Many people use traditional and Roth IRAs to save money for retirement. But it should also be considered as part of a comprehensive estate plan. If you have an IRA account, it becomes part of your net worth and the assets in it can be passed to a beneficiary of your choice. However, an IRA is an asset that typically passes outside the probate process — and these beneficiary designations are separate and apart from a will. Here’s what you should know if you’d like to leave your IRA to heirs or other beneficiaries.
An Individual Retirement Account (“IRA”) allows a person to save money for retirement on a tax-free or tax-deferred basis. There are three main types of IRAs, each of which come with their own distinct advantages:
The type of IRA you choose will depend upon your specific needs and objectives. However, in addition to planning for retirement, you should also factor in any estate planning goals you might have when selecting the account that is right for you.
Spouses have the most flexibility when it comes to what to do with an IRA they have inherited from the other spouse. They may either treat the IRA as if it is their own and name themselves as the owner or they can roll it over into a different account — such as their own IRA account. They might also decide to treat themselves as a beneficiary.
Importantly, if you wish for anyone other than your spouse to be named as the beneficiary for your IRA, you must obtain your spouse’s permission. This is required since California is a community property state. Similarly, if you wish to make any changes to the designation after your spouse was named a beneficiary, they will also need to give their consent.
An IRA is one of the most significant gifts you can pass along to your children, grandchildren, or other beneficiaries. While there are required minimum distributions (RMDs) that must be made each year, a beneficiary can take a lump sum from the IRA at any time. In some cases, the assets in the tax-sheltered account can grow considerably over the course of a decade.
Significantly, with an inherited IRA, the income tax treatment is the same as the original IRA. In other words, traditional IRAs set up with pre-tax dollars or Roth IRAs made with money after taxes have been paid are treated the same way when they have been passed to the beneficiary.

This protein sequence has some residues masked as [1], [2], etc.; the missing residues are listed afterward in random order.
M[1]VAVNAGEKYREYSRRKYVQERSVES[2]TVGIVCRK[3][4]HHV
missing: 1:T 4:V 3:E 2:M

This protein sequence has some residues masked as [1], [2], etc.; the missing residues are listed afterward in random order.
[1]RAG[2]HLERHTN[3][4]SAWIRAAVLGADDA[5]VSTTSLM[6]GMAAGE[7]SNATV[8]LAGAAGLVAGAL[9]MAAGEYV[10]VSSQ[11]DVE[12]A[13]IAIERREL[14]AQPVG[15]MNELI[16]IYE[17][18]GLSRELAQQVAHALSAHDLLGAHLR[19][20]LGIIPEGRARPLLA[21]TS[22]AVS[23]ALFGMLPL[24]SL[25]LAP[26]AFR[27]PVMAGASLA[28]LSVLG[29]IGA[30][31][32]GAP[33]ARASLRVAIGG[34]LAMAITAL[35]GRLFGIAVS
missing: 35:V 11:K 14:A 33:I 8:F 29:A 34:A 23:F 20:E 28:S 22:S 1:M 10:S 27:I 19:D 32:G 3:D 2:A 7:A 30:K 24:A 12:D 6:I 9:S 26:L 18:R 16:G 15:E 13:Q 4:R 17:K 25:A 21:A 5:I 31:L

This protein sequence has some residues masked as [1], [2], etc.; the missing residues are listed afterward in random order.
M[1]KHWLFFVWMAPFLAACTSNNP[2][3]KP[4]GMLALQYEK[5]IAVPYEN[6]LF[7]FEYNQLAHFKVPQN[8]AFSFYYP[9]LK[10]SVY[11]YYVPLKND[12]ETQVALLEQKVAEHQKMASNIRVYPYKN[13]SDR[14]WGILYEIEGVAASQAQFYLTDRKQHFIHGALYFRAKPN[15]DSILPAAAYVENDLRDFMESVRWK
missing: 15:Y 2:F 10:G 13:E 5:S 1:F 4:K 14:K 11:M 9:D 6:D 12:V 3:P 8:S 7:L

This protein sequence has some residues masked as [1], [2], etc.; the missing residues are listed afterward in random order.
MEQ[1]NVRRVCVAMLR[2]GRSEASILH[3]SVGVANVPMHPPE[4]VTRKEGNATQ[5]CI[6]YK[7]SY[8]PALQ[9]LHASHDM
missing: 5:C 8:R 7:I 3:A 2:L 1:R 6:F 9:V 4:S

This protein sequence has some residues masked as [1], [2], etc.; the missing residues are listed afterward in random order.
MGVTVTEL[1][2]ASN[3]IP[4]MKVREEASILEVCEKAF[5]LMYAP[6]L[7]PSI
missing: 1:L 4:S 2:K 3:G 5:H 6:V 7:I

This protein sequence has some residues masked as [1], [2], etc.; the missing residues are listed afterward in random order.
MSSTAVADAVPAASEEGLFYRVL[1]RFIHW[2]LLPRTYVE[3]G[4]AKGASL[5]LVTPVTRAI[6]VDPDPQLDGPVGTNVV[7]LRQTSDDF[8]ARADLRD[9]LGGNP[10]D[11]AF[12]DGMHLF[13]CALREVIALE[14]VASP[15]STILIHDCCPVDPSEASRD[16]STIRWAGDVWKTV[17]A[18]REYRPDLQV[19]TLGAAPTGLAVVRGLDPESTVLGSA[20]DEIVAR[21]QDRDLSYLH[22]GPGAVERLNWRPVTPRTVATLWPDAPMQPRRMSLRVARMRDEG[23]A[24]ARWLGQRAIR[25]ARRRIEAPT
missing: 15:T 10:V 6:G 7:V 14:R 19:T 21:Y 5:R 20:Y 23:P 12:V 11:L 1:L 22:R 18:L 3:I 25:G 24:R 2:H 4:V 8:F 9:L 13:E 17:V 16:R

If you have concerns that your chosen beneficiary might be irresponsible with their inheritance, you might consider naming a trust as the IRA beneficiary and making the intended recipient the beneficiary of the trust. This can allow you to control how the assets will be spent, even after your passing. Specifically, a trust allows you to leave instructions to take distributions over the course of your beneficiary’s life expectancy, or a set amount can be designated per month or year. Trust distributions can be made by an adult trustee for the child’s education, healthcare, and living expenses.
A trust might also be a good option if your intended beneficiary is a minor. While a minor cannot inherit an IRA outright, a custodian would need to be appointed until the child reaches the age of majority. Depending on the type of IRA, there can also be tax consequences when you leave it to a minor. Additionally, it’s important to note that RMDs can no longer be stretched out as in the past due to the SECURE Act of 2019. As a general rule, all assets must be distributed within ten years of your passing, but there are exceptions for disabled persons, minor children, and surviving spouses.
Because of the above factors, some may find that a trust is a better vehicle to leave the assets in an IRA to their heirs and chosen beneficiaries.
When it comes to estate planning, it’s crucial to have a skillful attorney by your side to help ensure you meet your objectives and have peace of mind that your wishes will be carried out. Offering knowledgeable counsel and reliable representation, The Law Offices of Rick D. Banks has been helping clients throughout Fresno and the surrounding area with their estate planning matters for over 20 years. To schedule a no obligation consultation, call (559) 222-4891.